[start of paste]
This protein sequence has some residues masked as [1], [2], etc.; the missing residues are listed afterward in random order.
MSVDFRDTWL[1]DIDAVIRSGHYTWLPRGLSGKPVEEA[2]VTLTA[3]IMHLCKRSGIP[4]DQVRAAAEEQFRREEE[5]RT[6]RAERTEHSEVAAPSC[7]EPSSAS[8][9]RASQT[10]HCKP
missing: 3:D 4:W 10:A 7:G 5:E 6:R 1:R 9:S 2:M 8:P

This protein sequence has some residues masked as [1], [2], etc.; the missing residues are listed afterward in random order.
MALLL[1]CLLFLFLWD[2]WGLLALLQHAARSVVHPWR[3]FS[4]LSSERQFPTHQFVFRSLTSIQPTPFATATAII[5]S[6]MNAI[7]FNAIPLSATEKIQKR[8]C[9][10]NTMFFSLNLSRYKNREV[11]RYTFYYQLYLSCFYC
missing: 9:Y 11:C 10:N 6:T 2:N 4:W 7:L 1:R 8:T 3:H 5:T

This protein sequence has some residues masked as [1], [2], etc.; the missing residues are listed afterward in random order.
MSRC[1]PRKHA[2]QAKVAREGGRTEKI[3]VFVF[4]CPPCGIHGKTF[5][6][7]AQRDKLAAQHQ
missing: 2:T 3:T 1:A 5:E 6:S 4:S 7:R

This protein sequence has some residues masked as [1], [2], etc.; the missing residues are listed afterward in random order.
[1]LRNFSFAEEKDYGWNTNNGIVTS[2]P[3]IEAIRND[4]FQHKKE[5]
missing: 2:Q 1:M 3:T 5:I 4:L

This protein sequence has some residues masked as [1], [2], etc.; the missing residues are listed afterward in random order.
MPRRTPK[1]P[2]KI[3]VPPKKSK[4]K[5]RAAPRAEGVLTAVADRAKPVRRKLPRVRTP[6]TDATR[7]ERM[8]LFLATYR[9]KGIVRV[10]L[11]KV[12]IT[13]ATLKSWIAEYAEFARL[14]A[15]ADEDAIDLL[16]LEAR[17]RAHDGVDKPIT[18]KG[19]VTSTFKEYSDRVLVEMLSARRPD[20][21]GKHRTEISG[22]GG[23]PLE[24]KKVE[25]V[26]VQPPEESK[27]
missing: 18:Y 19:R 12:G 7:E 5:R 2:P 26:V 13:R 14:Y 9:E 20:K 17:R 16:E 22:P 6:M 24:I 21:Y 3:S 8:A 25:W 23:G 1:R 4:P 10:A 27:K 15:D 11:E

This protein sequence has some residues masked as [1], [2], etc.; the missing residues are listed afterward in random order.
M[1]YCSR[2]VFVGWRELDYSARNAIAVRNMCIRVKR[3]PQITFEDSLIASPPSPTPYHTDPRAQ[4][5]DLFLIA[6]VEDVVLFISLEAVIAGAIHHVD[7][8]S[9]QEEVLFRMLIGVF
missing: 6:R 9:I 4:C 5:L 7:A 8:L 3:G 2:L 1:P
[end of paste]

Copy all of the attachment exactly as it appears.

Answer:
This protein sequence has some residues masked as [1], [2], etc.; the missing residues are listed afterward in random order.
MSVDFRDTWL[1]DIDAVIRSGHYTWLPRGLSGKPVEEA[2]VTLTA[3]IMHLCKRSGIP[4]DQVRAAAEEQFRREEE[5]RT[6]RAERTEHSEVAAPSC[7]EPSSAS[8][9]RASQT[10]HCKP
missing: 3:D 4:W 10:A 7:G 5:E 6:R 1:R 9:S 2:M 8:P

This protein sequence has some residues masked as [1], [2], etc.; the missing residues are listed afterward in random order.
MALLL[1]CLLFLFLWD[2]WGLLALLQHAARSVVHPWR[3]FS[4]LSSERQFPTHQFVFRSLTSIQPTPFATATAII[5]S[6]MNAI[7]FNAIPLSATEKIQKR[8]C[9][10]NTMFFSLNLSRYKNREV[11]RYTFYYQLYLSCFYC
missing: 9:Y 11:C 10:N 6:T 2:N 4:W 7:L 1:R 8:T 3:H 5:T

This protein sequence has some residues masked as [1], [2], etc.; the missing residues are listed afterward in random order.
MSRC[1]PRKHA[2]QAKVAREGGRTEKI[3]VFVF[4]CPPCGIHGKTF[5][6][7]AQRDKLAAQHQ
missing: 2:T 3:T 1:A 5:E 6:S 4:S 7:R

This protein sequence has some residues masked as [1], [2], etc.; the missing residues are listed afterward in random order.
[1]LRNFSFAEEKDYGWNTNNGIVTS[2]P[3]IEAIRND[4]FQHKKE[5]
missing: 2:Q 1:M 3:T 5:I 4:L

This protein sequence has some residues masked as [1], [2], etc.; the missing residues are listed afterward in random order.
MPRRTPK[1]P[2]KI[3]VPPKKSK[4]K[5]RAAPRAEGVLTAVADRAKPVRRKLPRVRTP[6]TDATR[7]ERM[8]LFLATYR[9]KGIVRV[10]L[11]KV[12]IT[13]ATLKSWIAEYAEFARL[14]A[15]ADEDAIDLL[16]LEAR[17]RAHDGVDKPIT[18]KG[19]VTSTFKEYSDRVLVEMLSARRPD[20][21]GKHRTEISG[22]GG[23]PLE[24]KKVE[25]V[26]VQPPEESK[27]
missing: 18:Y 19:R 12:G 7:E 5:R 2:P 26:V 13:R 14:Y 9:E 20:K 17:R 16:E 22:P 6:M 24:I 21:Y 3:S 8:A 25:W 23:G 1:R 4:P 10:A 27:K 15:D 11:E

This protein sequence has some residues masked as [1], [2], etc.; the missing residues are listed afterward in random order.
M[1]YCSR[2]VFVGWRELDYSARNAIAVRNMCIRVKR[3]PQITFEDSLIASPPSPTPYHTDPRAQ[4][5]DLFLIA[6]VEDVVLFISLEAVIAGAIHHVD[7][8]S[9]QEEVLFRMLIGVF
missing: 6:R 9:I 4:C 5:L 7:A 8:L 3:G 2:L 1:P